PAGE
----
We tend to think that a quite less-than-perfect democracy is superior in function and actuality than theological or secular dictatorships. Nothing I have seen in the Arab press would lead me to believe that a theologically-based state would be either preferable, or even acceptable, under present circumstances.
Lastly, for those who wish war with the US and its allies, I would only say the following: We are coming, and we're angrier than you think.
Los Angeles, CA
A better life?
Sir- Now that the Taliban are no longer in control of Afghanistan. Do you think the US led coalition forces have improved the lives of the Afghani people?
Sir- Regarding the referendum in Pakistan, I would like to say that the regime squandered billions from public funds on rallies, electioneering and personal publicity for Mr Musharraf. The very little available for non-military expenditures was also diverted to that lousy referendum. Teachers were herded to his meetings, civil servants were made to raise slogans, public transport was impounded and life came to stand still for more than three weeks.
Official machinery was not misused; it was abused in the most flagrant manner to appease the lust for power of one individual. Loss of production, destruction of institutions, mockery of the constitution, cost of litigation, the time of the Supreme Court consumed for handing down the pre-dictated verdict, all of it appears to be just a prelude to the forthcoming "true democracy."
Clearly, we failed to understand our grand Chief Executive. By "continuity", Musharraf's favourite catchphrase, he must have meant that he would make sure that the squalid traditions of Pakistani politics are kept alive. And he will not allow any progress through free and fair elections. By any measure, the whole undertaking was a shameless spoof to fool the masses.
Does our latest Messiah in khaki -- now fortified with the "heaviest mandate ever" -- has any agenda beyond the continuation of his own rule, perpetuation of the hegemonic role of military in the politics of Pakistan and preservation of the lavish perks and privileges of the top brass? Barring a handful of traditional tactics to prolong their rule, the ruling junta seem to have absolutely no strategy to solve the many predicaments facing the nation.
Thankfully, the unfolding events have exposed the true face of our self-styled saviours and the grand image of a patriotic honest soldier stands completely demolished now.
Of foxes and cows
Sir- The current political situation reminds me of a story I read as a child. The story is about a fox and three cows. There was a white cow, a black cow and a brown one. One day, the fox took the black and brown cows aside and persuaded them that the whiteness of the third cow makes it more attractive, and thus they reached an "agreement" according to which the fox ate the white cow and its friends didn't defend it.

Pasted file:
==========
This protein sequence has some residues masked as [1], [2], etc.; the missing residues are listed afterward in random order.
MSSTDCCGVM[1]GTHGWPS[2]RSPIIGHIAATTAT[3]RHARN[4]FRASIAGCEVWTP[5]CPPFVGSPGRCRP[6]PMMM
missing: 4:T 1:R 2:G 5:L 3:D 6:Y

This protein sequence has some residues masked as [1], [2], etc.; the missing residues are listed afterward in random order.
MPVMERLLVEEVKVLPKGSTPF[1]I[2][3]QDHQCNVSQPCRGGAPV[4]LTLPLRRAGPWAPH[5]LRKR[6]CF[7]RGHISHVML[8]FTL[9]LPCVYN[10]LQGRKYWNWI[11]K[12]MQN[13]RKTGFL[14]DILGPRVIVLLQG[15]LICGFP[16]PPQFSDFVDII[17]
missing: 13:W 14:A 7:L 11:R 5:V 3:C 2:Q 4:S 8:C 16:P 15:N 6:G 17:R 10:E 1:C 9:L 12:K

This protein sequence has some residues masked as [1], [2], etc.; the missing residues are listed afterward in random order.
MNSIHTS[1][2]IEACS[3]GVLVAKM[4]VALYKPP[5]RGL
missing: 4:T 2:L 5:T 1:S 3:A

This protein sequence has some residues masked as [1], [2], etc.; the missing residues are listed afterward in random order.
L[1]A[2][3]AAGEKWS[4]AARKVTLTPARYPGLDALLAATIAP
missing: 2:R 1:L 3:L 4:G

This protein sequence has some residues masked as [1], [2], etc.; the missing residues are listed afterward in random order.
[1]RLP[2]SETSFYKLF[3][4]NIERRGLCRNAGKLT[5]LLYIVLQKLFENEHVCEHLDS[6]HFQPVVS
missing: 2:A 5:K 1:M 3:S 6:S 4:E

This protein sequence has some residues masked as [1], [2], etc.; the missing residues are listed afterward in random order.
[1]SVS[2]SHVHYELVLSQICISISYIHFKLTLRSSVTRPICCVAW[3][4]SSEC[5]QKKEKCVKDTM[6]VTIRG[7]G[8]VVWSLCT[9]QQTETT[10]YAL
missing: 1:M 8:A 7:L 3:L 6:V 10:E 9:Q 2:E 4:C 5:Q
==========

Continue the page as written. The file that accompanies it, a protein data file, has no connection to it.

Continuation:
A few days later, the fox took the black cow and convinced it that the lighter colour of the brown cow makes it more attractive. They reached another agreement according to which the fox ate the brown cow. Then the fox came to the last cow with his mouth wide open. The black cow shouted: "How dare you? You can't eat me. I am not alone." But the fox replied with a sly smile: "But you are alone now. Your fate was sealed when the white cow was eaten."
Today, the US (the fox) wants to reach an agreement with the Arab countries (the cows) to attack Iraq (the white cow). I just wonder which country will be the next victim.
Yasser Fouad Abdellah
Peace and coexistence
Sir- I feel that Israel's hostile acts towards Palestinians are catastrophic for the peace process, but I also believe that Palestinian suicide bombers are just as bad, because they are also killing innocent civilians, both sides are in the wrong. I believe that there should be a sovereign Palestinian Arab state, but I also believe that Israel has the right to its own state as well. Both sides have rights to this land, they need to share it and live in peace and face the fact that they are neighbours.
I am a Muslim and I respect all Muslims, Christians and Jews, and I did not agree with the United States being so pro-Israeli during the past months. But lately President Bush has been trying to be fair. It's hard for Americans after 11 September to side with the Arabs, because it will take a long time for the wounds to heal.